Despite its loss to Jimmy Rollins, above, and the Phillies on Wednesday at Nationals Park, Washington maintains a 2 1/2 game lead over Atlanta, which saw its seven-game winning streak end with a 4-2 home loss to Miami. (Katherine Frey/The Washington Post)

The crowd at Nationals Park roared louder than it had for two days as Ryan Zimmerman walked into the batter’s box Wednesday night. The Washington Nationals have conditioned their fans this season to expect magic, and Zimmerman represented the perfect man to summon it. He had not played for two days, downed by a balky back, and now here he was in the eighth inning, the Nationals trailing by a run and in need of life.

Zimmerman’s at-bat only led to more disappointment as the Philadelphia Phillies claimed a 3-2 victory. Zimmerman singled to put the tying run on base, but then ended the threat by getting caught stealing with two outs. The Nationals’ last gasp fell short, unable to make up for the three mistakes from Edwin Jackson the Phillies turned into home runs, two of them by Jimmy Rollins.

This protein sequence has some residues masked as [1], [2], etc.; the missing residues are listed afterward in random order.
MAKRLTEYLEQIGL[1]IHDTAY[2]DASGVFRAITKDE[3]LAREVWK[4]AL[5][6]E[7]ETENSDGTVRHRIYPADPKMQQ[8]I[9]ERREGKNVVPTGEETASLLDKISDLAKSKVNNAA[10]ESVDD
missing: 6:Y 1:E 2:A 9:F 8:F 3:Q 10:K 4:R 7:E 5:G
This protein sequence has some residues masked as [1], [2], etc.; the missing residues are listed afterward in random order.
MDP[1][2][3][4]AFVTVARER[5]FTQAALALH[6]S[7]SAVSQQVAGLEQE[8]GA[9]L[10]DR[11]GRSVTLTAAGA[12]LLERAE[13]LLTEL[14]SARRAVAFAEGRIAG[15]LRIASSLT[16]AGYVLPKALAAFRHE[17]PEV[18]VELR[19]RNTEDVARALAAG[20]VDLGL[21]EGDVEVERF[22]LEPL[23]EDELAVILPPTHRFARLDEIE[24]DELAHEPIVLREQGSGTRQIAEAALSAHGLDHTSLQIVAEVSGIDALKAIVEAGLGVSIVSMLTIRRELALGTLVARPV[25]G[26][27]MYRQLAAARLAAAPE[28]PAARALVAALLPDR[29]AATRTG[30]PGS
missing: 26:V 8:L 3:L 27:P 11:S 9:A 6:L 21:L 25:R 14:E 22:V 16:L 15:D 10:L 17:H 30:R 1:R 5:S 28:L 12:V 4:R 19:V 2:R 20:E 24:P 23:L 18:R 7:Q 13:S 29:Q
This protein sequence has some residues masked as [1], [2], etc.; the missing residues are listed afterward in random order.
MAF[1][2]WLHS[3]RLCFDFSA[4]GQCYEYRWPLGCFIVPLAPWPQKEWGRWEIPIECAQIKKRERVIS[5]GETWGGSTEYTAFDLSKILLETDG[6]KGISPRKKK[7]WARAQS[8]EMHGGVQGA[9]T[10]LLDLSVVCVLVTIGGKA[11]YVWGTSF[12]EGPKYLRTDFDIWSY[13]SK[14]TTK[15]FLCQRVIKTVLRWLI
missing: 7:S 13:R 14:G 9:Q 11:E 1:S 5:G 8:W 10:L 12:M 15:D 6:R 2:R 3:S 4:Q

Sunday, the Nationals finished off a come-from-behind, 11-inning, 11-10 victory over the Milwaukee Brewers to finish a road swing 6-1. After having Monday off, they have lost two straight to a Phillies team that entered the series 161 / 2 games behind them in the National League East and staged a fire sale Tuesday afternoon.

“We’ve been a little flat since our Sunday in Milwaukee,” Manager Davey Johnson said. “Guys are a little bit banged up from it. We’ll be all right tomorrow.”

In the ninth inning, the Nationals nearly stunned the Phillies. Danny Espinosa stung a 1-2 fastball from closer Jonathan Papelbon to the opposite field. Left fielder Domonic Brown rushed back to the fence. On a warmer night, the drive may have sneaked over the wall and into the Phillies’ bullpen. Wednesday, the wind blew in from left and the ball settled in Brown’s glove as he rubbed against the fence. Again, the charm of the Nationals’ season had skipped this night.

“I couldn’t have hit that ball any harder,” Espinosa said. “I thought I crushed it.”